Today we comfort ourselves over his departure through the memories he left here, in the south of France and at the 2018 Angoulême Festival, where his work met the surprised admiration of artists and amateurs from all over the world, or at home in Belgium with his publisher Bries.
Emotion grasps us every time we come across pencil illustrations, zines and small objects embellished with bears, rabbits or lost teenagers faces that he scattered along his path and that will remain after him forever.
Thank you Ward.
Mari Kanstad Johnsen
I met Ward only once, at the Grafixx Festival in Antwerp, but we had emailed about my contributions to zines he was producing. It seemed somehow typical that he was working with an exhibition in the tiniest room in the festival-building, but creating something interesting. I really admire his drawings, specially the sensitivity he brought out in the kids he portrayed. Such gentle wilderness, and very, very human.
I admired the precise, melancholic intensity of Ward's drawings. The work felt both grounded in observation and instantly recognizable as Ward's. Receiving it in zine form always felt memorable, like being included in a secret society.
Giulia Sagramola & Sarah Mazzetti (Teiera)
While going through the pages of Mostly Cola we were swept away by Ward's specific sense of atmosphere and the human interaction of his characters. It immediately captured us, and it made us want to ask him if he could possibly consider drawing a short story for our upcoming zine called Cicles. The result was an odd, bad-ending trip, with a subtle sense of cruel fatalism, and beautifully drawn of course. It was a huge shock to find out about his death and It feels especially weird to realize that we'll never have the chance to meet him in person. We've always been big fans of Ward's work, and we always will be.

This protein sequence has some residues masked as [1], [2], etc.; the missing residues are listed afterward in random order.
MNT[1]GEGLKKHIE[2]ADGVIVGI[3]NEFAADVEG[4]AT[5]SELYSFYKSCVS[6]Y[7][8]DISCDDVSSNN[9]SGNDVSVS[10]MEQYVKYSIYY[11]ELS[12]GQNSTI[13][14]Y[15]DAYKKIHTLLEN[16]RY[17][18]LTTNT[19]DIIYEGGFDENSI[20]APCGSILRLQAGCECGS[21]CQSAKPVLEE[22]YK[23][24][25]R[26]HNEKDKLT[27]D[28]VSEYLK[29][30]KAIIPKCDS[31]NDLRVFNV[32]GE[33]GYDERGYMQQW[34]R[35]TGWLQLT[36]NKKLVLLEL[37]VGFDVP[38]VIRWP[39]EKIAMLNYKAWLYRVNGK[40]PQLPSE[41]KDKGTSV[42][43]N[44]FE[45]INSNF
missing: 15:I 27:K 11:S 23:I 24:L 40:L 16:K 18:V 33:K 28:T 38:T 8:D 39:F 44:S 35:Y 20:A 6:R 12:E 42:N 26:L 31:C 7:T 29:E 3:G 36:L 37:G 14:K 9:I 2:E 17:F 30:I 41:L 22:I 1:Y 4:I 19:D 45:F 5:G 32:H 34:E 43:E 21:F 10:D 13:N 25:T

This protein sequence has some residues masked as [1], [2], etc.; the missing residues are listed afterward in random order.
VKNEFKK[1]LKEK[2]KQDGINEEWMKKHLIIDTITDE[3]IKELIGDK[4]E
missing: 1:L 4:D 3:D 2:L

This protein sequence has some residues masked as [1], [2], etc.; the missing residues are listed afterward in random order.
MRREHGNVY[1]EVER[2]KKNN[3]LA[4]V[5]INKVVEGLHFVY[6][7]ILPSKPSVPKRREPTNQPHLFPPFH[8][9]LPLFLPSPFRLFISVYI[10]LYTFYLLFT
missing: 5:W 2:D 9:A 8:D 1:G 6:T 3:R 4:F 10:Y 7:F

I saw Ward’s work first through the Flemish publisher Bries and soon via my interest and connections to the local scene there. This happened the years Ward must’ve been in his early twenties. It seemed like a lot of things were happening in Belgium comic art at that very moment. That resulted in that we invited Belgium as a theme country for the 27th Helsinki Comics Festival in year 2012. Simultaneously our contemporary comics newspaper Kuti had an article on new Flemish comics with Ward included.
That particular year of 2012 I had the privilege of being the artistic director for our festival so I had Ward to join as one of the Belgian guests. His work was included in the ‘Night Animals’ -exhibition that presented the newest of the Belgian contemporary comics – both Flemish and Wallonian. That was the first time I met Ward in person. He was this silent and humble guy dressed in black that could’ve been easily mistaken as a Finn. We shared interest in hardcore punk that Ward had grown up with and ended up trading some zines. I browsed those through briefly early this year while organizing my comics after our move to another flat.
The years went by and we stayed in brief contact due our activities with events and publishing. He was one of those guys that did a bit of everything in the scene. I met Ward every now and then at the festivals abroad and had a chance as well to visit the excellent Grafixx festival in Antwerp – an event that Ward with others did for years. In all it seemed like he jumped into these projects that he saw importance in and gave them all he had. That importance is as well a reason for staying alive.
Ward was a good artist. His images often presented delicately drawn (usually) black and white world that cherishes both beauty and melancholy. I had been waiting for his new book that I knew had taken long.
At the moment it is difficult to understand that he is suddenly gone. It feels both shocking and very wrong. For sure I would’ve wanted to discuss with him a lot of things but we never seemed to have the time. What is sure is that we would have needed him more than anything.